Hiring contractors and avoiding HMRC investigations Hiring contractors and avoiding HMRC investigations
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  1. #1

    Default Hiring contractors and avoiding HMRC investigations

    Im completely baffled by this whole area. I completely understand MOO, control and supervision and all the rules around being a genuine freelancer.

    Because we do not engage with workers in this way and because I do not want to risk any HMRC fines I am only hiring PAYE developers but these are like unicorns it appears.

    When the agencies keep pushing me on my reasons for dismissing sole traders, people with limited companies and umbrella companies, I explain anyone looking at the IR35 regulations or HMRC online test would clearly see we are not treating people like freelancers. The answers I get back are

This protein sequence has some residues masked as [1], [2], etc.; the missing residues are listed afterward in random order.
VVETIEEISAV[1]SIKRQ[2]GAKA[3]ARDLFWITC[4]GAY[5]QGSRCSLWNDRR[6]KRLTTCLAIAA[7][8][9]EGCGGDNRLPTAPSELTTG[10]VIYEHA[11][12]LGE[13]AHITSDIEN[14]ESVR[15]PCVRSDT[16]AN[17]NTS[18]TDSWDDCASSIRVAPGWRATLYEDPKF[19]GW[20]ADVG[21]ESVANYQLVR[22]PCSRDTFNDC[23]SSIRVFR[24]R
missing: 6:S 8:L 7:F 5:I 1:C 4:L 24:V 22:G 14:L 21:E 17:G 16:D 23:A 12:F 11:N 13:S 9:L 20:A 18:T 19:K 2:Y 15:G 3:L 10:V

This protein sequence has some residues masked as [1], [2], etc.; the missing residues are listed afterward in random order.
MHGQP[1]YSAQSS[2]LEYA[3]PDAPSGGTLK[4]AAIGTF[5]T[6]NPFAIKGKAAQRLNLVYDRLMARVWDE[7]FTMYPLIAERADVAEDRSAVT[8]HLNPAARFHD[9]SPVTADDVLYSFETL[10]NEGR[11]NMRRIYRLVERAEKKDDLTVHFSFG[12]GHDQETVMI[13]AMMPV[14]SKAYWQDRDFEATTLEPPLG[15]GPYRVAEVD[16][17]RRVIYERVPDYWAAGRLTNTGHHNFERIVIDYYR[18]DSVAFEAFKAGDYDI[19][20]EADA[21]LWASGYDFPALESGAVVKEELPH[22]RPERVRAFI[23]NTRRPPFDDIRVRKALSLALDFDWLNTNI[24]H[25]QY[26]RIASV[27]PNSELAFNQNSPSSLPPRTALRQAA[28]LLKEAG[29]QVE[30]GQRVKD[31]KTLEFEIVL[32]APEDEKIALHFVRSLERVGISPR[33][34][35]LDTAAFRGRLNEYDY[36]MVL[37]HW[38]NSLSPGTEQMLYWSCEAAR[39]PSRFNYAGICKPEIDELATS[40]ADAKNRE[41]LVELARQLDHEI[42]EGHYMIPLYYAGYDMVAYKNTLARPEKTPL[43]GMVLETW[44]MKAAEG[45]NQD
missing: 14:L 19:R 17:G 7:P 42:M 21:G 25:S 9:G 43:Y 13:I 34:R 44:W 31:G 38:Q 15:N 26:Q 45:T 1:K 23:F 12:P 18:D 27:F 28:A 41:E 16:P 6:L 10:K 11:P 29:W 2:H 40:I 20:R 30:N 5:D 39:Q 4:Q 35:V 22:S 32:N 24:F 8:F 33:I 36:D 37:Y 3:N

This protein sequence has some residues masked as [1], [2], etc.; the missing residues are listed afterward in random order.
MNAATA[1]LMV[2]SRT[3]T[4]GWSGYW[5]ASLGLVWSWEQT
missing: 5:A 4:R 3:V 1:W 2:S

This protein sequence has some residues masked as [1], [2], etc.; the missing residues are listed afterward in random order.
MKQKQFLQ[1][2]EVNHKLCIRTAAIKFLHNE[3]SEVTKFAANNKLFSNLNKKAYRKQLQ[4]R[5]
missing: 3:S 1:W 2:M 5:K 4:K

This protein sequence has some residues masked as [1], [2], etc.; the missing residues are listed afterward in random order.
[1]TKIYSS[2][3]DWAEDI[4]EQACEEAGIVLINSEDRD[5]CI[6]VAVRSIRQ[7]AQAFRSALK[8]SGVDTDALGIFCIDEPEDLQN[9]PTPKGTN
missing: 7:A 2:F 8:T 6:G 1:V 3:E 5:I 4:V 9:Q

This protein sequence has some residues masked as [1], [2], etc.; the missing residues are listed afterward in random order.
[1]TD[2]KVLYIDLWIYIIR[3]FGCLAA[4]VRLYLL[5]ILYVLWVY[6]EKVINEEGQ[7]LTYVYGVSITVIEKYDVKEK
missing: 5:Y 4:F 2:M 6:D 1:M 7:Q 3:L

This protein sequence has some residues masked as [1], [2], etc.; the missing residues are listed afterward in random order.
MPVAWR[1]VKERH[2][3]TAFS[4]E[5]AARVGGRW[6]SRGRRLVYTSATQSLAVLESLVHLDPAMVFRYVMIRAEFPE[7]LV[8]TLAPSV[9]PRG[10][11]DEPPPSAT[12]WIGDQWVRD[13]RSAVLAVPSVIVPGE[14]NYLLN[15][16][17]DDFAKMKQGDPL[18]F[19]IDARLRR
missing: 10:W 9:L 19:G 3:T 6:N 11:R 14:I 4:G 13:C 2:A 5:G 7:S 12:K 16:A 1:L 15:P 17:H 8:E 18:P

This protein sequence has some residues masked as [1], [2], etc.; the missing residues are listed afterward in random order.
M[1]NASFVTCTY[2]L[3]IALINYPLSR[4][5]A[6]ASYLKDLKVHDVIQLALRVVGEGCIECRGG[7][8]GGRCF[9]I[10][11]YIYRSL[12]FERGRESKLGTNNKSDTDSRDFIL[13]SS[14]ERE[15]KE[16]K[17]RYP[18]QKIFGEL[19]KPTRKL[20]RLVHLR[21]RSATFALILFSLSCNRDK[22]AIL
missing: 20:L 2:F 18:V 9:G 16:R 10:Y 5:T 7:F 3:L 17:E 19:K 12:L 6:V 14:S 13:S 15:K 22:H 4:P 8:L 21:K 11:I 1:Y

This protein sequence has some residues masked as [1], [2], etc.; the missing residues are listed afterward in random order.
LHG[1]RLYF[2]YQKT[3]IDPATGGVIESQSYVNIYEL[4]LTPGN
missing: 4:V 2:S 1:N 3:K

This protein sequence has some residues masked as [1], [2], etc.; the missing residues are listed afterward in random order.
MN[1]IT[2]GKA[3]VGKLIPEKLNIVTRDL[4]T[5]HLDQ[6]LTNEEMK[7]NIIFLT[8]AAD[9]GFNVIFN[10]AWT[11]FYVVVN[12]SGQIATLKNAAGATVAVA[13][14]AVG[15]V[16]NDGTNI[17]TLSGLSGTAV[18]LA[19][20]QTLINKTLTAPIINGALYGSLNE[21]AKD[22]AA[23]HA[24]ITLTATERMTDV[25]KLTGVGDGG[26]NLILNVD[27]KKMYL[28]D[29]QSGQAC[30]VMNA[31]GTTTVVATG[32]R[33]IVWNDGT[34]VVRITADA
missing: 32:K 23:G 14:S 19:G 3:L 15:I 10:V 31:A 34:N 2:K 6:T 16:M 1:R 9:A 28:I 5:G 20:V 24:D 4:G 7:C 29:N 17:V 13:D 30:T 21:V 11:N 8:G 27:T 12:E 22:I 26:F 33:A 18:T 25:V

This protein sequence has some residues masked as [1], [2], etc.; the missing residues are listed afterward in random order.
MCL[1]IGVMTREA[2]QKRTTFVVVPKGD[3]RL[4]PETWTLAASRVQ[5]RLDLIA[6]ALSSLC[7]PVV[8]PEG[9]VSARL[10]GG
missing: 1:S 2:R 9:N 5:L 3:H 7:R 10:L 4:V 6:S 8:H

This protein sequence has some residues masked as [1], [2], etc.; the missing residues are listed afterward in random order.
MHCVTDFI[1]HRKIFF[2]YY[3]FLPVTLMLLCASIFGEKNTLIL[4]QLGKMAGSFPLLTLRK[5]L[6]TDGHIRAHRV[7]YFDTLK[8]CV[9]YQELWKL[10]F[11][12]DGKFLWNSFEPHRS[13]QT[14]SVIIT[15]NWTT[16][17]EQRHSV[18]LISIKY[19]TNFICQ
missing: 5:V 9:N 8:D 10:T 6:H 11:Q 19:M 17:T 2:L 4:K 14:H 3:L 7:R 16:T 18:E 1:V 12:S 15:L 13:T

1) but everyone is doing it, BBC etc (erm didnt they get into trouble for this !!!)
    2) oh its okay we have contracts that say anyone we find is definitely a contractor (HMRC told me they do not give a fig about contract wording, its how the person is actually working they look at)

    So am I the only person in the UK having this issue? Am I missing something ? I spoke to one agency and the legal team who actually said "oh dont worry we get around the HMRC by having wording in contract and just warning clients and contractors about this area !!!!!!!) Another young recruiter said he had to ask his boss what PAYE was

    Can anyone shed light on this area as feel I am going nuts, meantime the IT directors are so mad at me as I cant find them staff !!

    Where can I find regular